How to Cope with Your Vision Loss

Learning that you or a loved one has vision loss can be emotionally devastating. Many people assume that they can no longer enjoy their favorite activities and lead an active, independent life. However, this is not necessarily true. Low vision aids are available and treatment may be possible. It’s important to talk to your ophthalmologist about your options.

In the meantime, there are steps you can take to cope with vision loss in a more positive and constructive manner.

Get Educated on the Condition

It can be scary to read the statistics on your eye disease, so your first reaction may be to stay off the internet. While you should not read scary and unnecessary statistics, it is important to be informed. Rely on informative yet generalized websites such as and

Learning about your debilitating eye condition helps you to be prepared. How does the disease progress? What are your potential options for treatment? Also talk to your doctor and ask for recommendations on pamphlets, books or support groups. Getting the facts can alleviate fear and help you better understand and accept your condition.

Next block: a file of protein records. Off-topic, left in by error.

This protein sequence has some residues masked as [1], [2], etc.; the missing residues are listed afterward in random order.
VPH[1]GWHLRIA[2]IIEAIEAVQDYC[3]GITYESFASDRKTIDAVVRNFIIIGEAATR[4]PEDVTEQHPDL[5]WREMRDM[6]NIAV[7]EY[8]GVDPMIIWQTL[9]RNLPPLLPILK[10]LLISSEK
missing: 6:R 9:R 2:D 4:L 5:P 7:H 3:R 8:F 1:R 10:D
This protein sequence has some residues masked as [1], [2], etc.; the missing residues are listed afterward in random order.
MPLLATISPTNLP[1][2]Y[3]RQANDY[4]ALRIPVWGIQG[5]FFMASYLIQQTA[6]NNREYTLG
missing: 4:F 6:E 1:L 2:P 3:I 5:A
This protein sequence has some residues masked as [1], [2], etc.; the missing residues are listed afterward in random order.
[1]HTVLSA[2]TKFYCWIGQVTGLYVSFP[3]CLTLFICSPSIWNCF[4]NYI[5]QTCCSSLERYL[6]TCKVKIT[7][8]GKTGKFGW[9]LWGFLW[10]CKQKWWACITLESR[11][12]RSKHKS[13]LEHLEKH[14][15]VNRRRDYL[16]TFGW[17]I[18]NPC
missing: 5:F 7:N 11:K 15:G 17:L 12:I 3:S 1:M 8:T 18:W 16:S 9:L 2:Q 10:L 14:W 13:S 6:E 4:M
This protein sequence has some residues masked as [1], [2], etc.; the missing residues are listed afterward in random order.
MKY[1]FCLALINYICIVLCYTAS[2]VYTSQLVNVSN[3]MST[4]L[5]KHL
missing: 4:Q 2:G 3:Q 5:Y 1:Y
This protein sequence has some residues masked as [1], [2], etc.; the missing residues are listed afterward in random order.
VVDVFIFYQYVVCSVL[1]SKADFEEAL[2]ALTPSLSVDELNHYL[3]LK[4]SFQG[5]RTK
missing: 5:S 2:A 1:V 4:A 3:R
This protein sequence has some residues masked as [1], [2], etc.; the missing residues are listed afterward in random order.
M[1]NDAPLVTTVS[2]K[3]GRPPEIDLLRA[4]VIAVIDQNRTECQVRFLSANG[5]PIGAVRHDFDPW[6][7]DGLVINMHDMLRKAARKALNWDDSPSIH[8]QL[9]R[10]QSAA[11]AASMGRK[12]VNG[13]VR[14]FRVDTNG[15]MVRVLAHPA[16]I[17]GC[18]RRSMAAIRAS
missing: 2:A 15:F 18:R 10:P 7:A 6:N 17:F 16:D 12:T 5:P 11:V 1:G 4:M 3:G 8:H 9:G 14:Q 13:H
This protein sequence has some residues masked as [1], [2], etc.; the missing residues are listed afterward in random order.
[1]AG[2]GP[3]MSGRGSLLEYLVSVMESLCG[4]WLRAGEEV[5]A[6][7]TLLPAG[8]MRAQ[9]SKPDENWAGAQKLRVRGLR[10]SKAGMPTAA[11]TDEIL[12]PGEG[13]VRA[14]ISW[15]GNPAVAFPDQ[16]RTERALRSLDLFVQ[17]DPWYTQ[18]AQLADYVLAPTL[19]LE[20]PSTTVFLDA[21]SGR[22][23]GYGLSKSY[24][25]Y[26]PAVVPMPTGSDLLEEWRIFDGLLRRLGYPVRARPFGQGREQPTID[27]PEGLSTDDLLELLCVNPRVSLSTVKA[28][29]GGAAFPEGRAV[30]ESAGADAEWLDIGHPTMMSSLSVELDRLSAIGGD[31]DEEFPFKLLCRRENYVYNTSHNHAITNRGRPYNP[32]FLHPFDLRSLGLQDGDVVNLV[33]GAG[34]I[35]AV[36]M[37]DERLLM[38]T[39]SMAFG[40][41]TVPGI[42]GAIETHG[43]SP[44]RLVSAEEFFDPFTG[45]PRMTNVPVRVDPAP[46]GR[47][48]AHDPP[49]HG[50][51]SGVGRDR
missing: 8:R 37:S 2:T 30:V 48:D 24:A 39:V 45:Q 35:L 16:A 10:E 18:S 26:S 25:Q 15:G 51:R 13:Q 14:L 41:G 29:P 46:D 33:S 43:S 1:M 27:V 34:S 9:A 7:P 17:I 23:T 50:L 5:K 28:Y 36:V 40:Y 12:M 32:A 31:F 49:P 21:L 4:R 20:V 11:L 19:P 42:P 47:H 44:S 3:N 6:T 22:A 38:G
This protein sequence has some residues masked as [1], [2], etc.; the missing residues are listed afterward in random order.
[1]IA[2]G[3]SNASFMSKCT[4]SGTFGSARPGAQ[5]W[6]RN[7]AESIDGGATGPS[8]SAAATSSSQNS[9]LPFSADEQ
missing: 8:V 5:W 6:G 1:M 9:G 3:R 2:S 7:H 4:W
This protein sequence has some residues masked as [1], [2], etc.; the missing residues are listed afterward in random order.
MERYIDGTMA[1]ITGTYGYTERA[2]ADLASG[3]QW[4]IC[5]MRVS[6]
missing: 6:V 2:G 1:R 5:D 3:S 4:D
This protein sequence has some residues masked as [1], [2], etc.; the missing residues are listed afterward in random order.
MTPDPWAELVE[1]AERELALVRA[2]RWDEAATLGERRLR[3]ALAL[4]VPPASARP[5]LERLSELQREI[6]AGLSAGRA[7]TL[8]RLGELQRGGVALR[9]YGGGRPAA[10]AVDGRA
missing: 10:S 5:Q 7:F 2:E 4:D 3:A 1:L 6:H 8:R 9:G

Seek Therapeutic Counseling

Losing your vision comes with a lot of emotional stress. It’s normal to feel depressed, isolated and angry. You may even be in denial. The best way to deal with these emotions is by seeking therapeutic counseling. In fact, you can address other issues that you may be dealing with as well such as decreased mobility or diabetes.

Consider Low Vision Aids

Low vision aids are designed to help you with your vision. They are task specific. In other words, you choose the device based on the activity you are doing. Some of the most popular low vision products include:

● Low vision screens
● Portable magnifiers
● Small telescopes
● Strong reading glasses
● Loupes

Get Help from Non-Optical Aids

Another form of assistance is non-optical aids. Options include talking clocks, text reading software, Braille readers and large-print publications. Many people with vision loss find that a combination of low vision devices helps them to be most independent.

Vision loss varies among people. Sometimes, it is treatable and sometimes it is not. The best thing you can do is build a care team that includes doctors, therapists and retina specialists who will monitor your condition and offer personalized treatment.